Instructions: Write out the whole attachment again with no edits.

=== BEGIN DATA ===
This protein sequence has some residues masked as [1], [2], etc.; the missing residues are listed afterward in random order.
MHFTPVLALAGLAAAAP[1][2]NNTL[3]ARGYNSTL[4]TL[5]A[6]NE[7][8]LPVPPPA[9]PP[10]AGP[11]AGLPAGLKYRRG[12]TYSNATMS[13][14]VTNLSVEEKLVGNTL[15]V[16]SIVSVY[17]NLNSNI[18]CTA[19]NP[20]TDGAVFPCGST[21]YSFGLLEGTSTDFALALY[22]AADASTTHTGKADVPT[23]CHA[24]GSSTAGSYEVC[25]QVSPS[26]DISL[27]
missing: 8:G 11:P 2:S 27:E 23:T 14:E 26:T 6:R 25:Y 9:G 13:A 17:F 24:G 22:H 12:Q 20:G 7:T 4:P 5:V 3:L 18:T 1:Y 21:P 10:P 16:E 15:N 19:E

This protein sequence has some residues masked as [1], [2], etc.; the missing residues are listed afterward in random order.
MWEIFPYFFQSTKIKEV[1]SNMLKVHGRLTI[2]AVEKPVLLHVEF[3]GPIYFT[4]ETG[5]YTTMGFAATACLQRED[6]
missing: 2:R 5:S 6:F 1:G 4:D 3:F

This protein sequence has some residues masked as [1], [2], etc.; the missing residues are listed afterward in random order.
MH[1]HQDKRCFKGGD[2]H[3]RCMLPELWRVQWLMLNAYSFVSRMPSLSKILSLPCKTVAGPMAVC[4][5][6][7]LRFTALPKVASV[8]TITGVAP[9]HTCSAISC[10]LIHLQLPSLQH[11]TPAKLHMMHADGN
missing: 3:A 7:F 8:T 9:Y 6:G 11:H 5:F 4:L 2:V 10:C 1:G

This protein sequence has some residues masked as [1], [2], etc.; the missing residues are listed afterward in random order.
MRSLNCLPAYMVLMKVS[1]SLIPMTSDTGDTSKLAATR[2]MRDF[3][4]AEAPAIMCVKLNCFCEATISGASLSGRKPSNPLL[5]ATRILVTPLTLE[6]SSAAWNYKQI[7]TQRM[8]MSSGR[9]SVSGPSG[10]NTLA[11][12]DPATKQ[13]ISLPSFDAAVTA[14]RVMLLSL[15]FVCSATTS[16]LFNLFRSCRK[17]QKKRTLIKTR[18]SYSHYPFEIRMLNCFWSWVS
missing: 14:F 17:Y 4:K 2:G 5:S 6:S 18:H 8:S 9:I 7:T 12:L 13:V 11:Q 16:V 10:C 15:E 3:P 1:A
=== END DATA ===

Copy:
This protein sequence has some residues masked as [1], [2], etc.; the missing residues are listed afterward in random order.
MHFTPVLALAGLAAAAP[1][2]NNTL[3]ARGYNSTL[4]TL[5]A[6]NE[7][8]LPVPPPA[9]PP[10]AGP[11]AGLPAGLKYRRG[12]TYSNATMS[13][14]VTNLSVEEKLVGNTL[15]V[16]SIVSVY[17]NLNSNI[18]CTA[19]NP[20]TDGAVFPCGST[21]YSFGLLEGTSTDFALALY[22]AADASTTHTGKADVPT[23]CHA[24]GSSTAGSYEVC[25]QVSPS[26]DISL[27]
missing: 8:G 11:P 2:S 27:E 23:T 14:E 26:T 6:R 25:Y 9:G 13:A 17:F 24:G 22:H 12:Q 20:G 7:T 4:P 5:V 3:L 18:T 1:Y 21:P 10:P 16:E 15:N 19:E

This protein sequence has some residues masked as [1], [2], etc.; the missing residues are listed afterward in random order.
MWEIFPYFFQSTKIKEV[1]SNMLKVHGRLTI[2]AVEKPVLLHVEF[3]GPIYFT[4]ETG[5]YTTMGFAATACLQRED[6]
missing: 2:R 5:S 6:F 1:G 4:D 3:F

This protein sequence has some residues masked as [1], [2], etc.; the missing residues are listed afterward in random order.
MH[1]HQDKRCFKGGD[2]H[3]RCMLPELWRVQWLMLNAYSFVSRMPSLSKILSLPCKTVAGPMAVC[4][5][6][7]LRFTALPKVASV[8]TITGVAP[9]HTCSAISC[10]LIHLQLPSLQH[11]TPAKLHMMHADGN
missing: 3:A 7:F 8:T 9:Y 6:G 11:H 5:F 4:L 2:V 10:C 1:G

This protein sequence has some residues masked as [1], [2], etc.; the missing residues are listed afterward in random order.
MRSLNCLPAYMVLMKVS[1]SLIPMTSDTGDTSKLAATR[2]MRDF[3][4]AEAPAIMCVKLNCFCEATISGASLSGRKPSNPLL[5]ATRILVTPLTLE[6]SSAAWNYKQI[7]TQRM[8]MSSGR[9]SVSGPSG[10]NTLA[11][12]DPATKQ[13]ISLPSFDAAVTA[14]RVMLLSL[15]FVCSATTS[16]LFNLFRSCRK[17]QKKRTLIKTR[18]SYSHYPFEIRMLNCFWSWVS
missing: 14:F 17:Y 4:K 2:G 5:S 6:S 18:H 8:S 9:I 7:T 12:L 13:V 11:Q 16:V 10:C 15:E 3:P 1:A